I worked for a year and a half filming those two separate movies and editing them so they would work in isolation...beginning, middle, and end. And then finally, three weeks before submitting to Sundance, we cut them together.
During much of this process, many of my most trusted friends and advisors were saying, "You're out of your mind." Even Lesley Chilcott, my producer and business partner, who understood exactly what I was trying to do, was getting nervous as the months passed, saying, "It's time to cut the movies together." But I kept saying, "They're not ready yet. They have to work in isolation, each as its own story, before we cut them together," and I refused to think about combining until that first stage of the process was really completed.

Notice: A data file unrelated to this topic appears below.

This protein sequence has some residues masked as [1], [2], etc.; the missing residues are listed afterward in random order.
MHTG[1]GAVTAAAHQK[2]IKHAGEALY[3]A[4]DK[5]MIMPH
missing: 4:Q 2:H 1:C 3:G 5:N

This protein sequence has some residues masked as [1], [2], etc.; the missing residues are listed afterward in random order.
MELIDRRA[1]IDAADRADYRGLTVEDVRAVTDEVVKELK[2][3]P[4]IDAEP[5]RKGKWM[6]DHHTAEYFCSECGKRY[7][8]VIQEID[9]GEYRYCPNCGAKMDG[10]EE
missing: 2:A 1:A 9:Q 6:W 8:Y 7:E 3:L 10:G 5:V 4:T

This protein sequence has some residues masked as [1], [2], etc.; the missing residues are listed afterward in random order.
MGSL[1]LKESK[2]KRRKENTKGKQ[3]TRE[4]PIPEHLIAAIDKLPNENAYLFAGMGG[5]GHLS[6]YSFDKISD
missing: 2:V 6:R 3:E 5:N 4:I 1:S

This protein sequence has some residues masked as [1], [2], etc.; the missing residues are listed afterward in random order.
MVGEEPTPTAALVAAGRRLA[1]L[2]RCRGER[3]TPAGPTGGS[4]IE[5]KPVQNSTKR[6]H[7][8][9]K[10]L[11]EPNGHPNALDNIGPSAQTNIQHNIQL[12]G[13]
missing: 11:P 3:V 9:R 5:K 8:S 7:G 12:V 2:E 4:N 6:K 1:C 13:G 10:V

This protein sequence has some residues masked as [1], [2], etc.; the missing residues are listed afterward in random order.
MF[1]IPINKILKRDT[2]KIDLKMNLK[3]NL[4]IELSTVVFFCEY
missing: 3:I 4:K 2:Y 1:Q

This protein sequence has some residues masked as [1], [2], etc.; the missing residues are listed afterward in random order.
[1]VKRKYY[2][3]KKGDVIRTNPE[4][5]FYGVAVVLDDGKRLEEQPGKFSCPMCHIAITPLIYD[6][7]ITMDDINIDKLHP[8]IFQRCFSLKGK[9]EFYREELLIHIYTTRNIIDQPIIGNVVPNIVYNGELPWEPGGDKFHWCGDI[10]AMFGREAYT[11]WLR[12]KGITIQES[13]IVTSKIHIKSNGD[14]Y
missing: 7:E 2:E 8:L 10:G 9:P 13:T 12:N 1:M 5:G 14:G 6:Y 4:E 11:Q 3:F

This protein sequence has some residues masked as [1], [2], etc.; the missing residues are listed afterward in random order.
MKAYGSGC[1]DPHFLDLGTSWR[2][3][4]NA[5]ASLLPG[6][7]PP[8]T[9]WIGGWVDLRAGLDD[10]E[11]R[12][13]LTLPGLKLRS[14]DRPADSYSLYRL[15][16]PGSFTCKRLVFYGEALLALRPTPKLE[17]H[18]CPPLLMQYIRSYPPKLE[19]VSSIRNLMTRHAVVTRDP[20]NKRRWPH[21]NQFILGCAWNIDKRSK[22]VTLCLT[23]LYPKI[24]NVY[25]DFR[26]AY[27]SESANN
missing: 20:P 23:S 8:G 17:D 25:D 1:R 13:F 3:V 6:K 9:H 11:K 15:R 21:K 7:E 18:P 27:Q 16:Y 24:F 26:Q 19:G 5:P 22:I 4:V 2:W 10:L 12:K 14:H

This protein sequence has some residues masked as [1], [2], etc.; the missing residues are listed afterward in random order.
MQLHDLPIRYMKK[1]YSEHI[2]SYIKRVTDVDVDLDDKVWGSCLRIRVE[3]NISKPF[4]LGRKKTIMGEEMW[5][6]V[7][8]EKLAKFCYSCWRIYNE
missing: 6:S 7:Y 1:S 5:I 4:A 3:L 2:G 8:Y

Understand, I even refused to consider how and where we might combine the two separate pictures. Sometimes one of the editors would say, "Well, don't you think you should cut from this scene about one of the kids to this scene from the other film? Wouldn't that make a great juxtaposition?" I would always reply, "I don't even want to think about where the two pictures will meet. I just want to make them work as separate movies."